  Special Needs Education Policy

Making sense of the legalese

  Operationalization - What next

  KSL Policy

  Harmonization

  ECD programs – Education

  KSL Research and Documentation

  Interpreter Training Program

  Labor 5% rule

  Next generation

  Revitalize membership for KNAD

  Voice within the larger disability movement

Ishaara Project

  Technical Working Group within KNAD to champion

  Kenyan Sign Language Research, Training and Documentation,

  Interpreter Training and Certification

  Remuneration Standardization for interpreters

  Ethics Committee and Conflict Resolution

  Technical Interpreters Forum

  Interpreter Registry for the Deaf in Kenya IRDK

Why a TWG?

  Professional and Technical approach

  Morphing into a project becomes easy

  Resource mobilization is easier

  Credibility and usefulness – membership organizations do not succeed due to priorities of the membership, agenda by those in leadership and lack of governance structures to sustain the gains; transitions decimates the gains

  Engaging with other professionals is easier and fast tracked

  Volunteerism is difficult to sustain

  Model for change making and agitation

So what is Ishaara Project

  Volunteers to work on behalf of KNAD on issues of language and interpretation

  As the name suggests – Sign embodies the whole issue of language in the Deaf community

  It is not a company or an NGO it is a project within KNAD

  It is a Technical Working Group

Deliverables of Ishaara Project

  Functioning TWG initial 2 years

  Establishment of a permanent Commissions/Committees on KSL, Interpretation, Deaf Education, Deaf Culture within Government and Academia

  Establishment of a team of Deaf and Hearing professional researchers

  Establishment of a training program in universities or a Deaf Institute

  Establishment and maintenance of registry of interpreters

  Establishment of a conflict resolution mechanism for interpretation services

  Social outshoot – Deaf Clubs of Kenya

  Regional exchange and learning platform

Financing for Ishaara Project
  
  Department of Culture/Heritage

  County governments

  Training Program

  Research and consultancies

  Merchandise

  Local donors

  International partnerships

Challenges and Solutions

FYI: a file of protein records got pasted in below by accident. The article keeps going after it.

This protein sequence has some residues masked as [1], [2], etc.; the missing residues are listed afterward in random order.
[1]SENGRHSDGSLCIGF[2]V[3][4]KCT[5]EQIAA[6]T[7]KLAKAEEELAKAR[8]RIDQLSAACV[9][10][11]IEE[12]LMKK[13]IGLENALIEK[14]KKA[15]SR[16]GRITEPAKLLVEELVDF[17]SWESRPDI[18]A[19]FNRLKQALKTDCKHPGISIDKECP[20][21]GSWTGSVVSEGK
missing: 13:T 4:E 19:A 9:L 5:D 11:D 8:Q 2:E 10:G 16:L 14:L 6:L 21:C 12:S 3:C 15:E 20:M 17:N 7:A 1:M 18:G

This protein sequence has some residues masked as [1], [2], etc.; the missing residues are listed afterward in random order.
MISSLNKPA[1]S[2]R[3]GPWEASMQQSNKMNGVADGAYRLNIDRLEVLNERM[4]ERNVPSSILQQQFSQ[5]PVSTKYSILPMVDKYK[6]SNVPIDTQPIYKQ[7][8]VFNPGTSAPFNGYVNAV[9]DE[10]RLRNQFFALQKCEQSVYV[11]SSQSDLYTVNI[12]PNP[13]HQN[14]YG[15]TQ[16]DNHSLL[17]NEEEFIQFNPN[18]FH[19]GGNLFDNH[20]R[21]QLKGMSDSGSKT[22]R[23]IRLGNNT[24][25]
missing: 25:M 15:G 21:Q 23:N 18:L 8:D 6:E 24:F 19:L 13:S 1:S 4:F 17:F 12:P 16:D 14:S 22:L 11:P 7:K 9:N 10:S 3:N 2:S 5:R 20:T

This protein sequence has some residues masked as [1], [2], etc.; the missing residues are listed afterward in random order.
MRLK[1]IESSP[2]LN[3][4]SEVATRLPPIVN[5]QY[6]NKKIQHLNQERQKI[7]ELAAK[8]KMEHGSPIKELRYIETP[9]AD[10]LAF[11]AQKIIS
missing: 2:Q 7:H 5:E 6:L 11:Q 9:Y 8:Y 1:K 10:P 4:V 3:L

  Resistance from already existing mechanisms

  Lack of quorum to establish TWG

  Financial hardship

  Slow start up

  Use gatekeepers

  Business model for recruitment and fundraising

  Manage expectations at KNAD, Deaf Community level

  Use already existing mechanisms

Why should you Support Ishaara Project?

  Posterity’s sake – future generation

  One Million Deaf Kenyans – their families, friends, potential employers, inclusion and making Kenya a better place

  You are part of making history – history in the making

  Create opportunities for yourself, for others

  Contribute your skills, talents, passion for a worthy cause

  5% rule and CIC processes

  Voice in the larger disability movement

  Strengthening KNAD

Thursday, 28 March 2013

My Cross Cultural Experience – Bridging two worlds


My Cross Cultural Experience – Bridging two worlds
Nairobi, 1st September 2008

Hello, my name is Jack Owiti, I am from Nairobi, Kenya. I am Sign Language interpreter working and living in Nairobi the capital city of Kenya where there live approximately 3,000 Deaf individuals.

I am currently the chair of the National Professional Association of Sign Language Interpreters. I have been interacting and working in the deaf Kenyan community for the past ten years and I have interpreted in various settings including a bible college, conferences, employment and medical settings.

I spend some of my time as a board member of the Global Deaf Connection Kenya (GDC-K) as treasurer. I am also currently a member of a task force charged with developing a strategic plan for the National Association of the Deaf in Kenya.